But then there is the little matter of the addition of one half of U2 showing up. Bono and the Edge came out about 20 minutes into the ceremonies to sing their 1991 classic “One,” and two verses of the Beatles’ classic “Rain,” which warmed my Beatlemaniac heart. I mean, if you have to go international during a Canadian party, Bono and the Edge did it perfectly in my opinion. I also got to actually see the one the called Bono for all of 30 seconds when security moved just slightly. All in all, it was probably one of my favourite moments of the ceremony.
Following the performance, I made the small mistake of leaving Parliament Hill in search of food and drink. You see, in their wisdom, organizers decided not to have any food venders within the fortress that was the five blocks surrounding Parliament. To get that, my epic journey brought me through the Rideau Centre, on a bus that took half an hour to go three blocks, and through a 20 minute Tim Horton’s lineup that ultimately felt completely reasonable compared to the hundreds of other line ups throughout the city; especially that five hour lineup at the security blockade…which I won’t lie, I was able to bypass because the afternoon and evening performances were finally open to all media types, and not just those following the Prince of Wales and the Duchess of Cornwall. I guess I can count it as another stroke of luck.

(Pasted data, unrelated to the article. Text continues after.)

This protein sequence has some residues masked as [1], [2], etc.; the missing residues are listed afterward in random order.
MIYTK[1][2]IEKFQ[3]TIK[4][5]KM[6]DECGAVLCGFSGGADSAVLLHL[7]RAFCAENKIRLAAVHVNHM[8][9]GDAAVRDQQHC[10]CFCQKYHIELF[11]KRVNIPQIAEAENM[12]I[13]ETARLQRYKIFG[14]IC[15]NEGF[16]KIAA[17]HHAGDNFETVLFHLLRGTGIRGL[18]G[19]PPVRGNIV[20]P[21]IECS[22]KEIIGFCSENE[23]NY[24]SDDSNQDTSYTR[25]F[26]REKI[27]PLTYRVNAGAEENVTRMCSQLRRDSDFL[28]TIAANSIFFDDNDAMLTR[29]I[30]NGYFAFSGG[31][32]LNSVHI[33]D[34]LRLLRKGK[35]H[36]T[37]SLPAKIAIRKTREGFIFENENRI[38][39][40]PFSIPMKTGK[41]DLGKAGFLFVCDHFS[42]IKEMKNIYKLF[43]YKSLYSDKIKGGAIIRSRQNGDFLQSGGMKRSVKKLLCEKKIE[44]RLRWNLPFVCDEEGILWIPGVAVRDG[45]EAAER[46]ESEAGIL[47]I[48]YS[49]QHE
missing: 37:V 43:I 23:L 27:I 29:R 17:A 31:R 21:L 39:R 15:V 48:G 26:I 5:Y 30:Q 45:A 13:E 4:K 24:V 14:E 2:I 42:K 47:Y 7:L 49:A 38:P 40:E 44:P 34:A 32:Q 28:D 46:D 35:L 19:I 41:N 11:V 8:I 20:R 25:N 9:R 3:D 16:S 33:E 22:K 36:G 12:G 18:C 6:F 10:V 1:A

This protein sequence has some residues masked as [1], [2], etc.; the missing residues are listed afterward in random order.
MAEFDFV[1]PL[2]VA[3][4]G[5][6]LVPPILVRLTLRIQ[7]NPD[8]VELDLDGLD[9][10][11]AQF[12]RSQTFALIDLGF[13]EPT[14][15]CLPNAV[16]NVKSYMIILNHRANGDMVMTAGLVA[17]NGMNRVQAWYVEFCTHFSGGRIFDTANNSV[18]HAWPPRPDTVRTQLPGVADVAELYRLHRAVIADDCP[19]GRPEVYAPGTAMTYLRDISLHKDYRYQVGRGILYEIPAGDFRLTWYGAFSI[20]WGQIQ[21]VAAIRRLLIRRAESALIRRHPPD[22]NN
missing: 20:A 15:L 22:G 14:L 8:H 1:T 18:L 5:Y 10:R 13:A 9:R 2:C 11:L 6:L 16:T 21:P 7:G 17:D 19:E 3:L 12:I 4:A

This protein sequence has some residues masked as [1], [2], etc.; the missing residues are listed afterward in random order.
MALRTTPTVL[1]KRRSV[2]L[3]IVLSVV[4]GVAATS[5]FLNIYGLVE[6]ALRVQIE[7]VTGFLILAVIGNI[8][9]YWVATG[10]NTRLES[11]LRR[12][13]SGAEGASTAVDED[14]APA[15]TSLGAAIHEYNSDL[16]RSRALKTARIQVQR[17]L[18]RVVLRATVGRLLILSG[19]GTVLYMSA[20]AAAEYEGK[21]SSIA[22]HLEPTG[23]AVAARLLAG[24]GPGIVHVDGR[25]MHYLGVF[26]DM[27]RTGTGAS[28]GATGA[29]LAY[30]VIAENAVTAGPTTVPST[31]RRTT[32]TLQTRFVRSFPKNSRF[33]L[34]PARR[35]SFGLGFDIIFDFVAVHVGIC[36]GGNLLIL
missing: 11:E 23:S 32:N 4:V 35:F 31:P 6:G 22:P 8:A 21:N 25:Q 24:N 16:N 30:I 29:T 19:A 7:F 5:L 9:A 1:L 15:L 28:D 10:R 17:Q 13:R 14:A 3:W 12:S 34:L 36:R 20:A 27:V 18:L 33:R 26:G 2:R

Unlike in other years, the festivities on the Hill did not experience a lull. Normally, there’s always music, maybe a DJ playing; but in the hours between the ceremonies at noon-time and evening concerts, spectators were treated to performances by Serena Ryder and YouTube sensations the Maritime Bhangra Group. And, for a brief moment, the sun came out and baked the lawn. And there was much rejoicing for the two hours of decent weather.
The rain started up again about 5 p.m., and then the lightning started around 8 p.m. – just in time to delay everything. For an hour, the crowd waited for the weather to clear so the evening show, hosted by the Prime Minister and his wife, Sophie Grégoire Trudeau, featured streamlined performances by Cirque du Soleil, Dean Brody, Alessia Cara, Marie-Mai, Serena Ryder and Walk Off The Earth.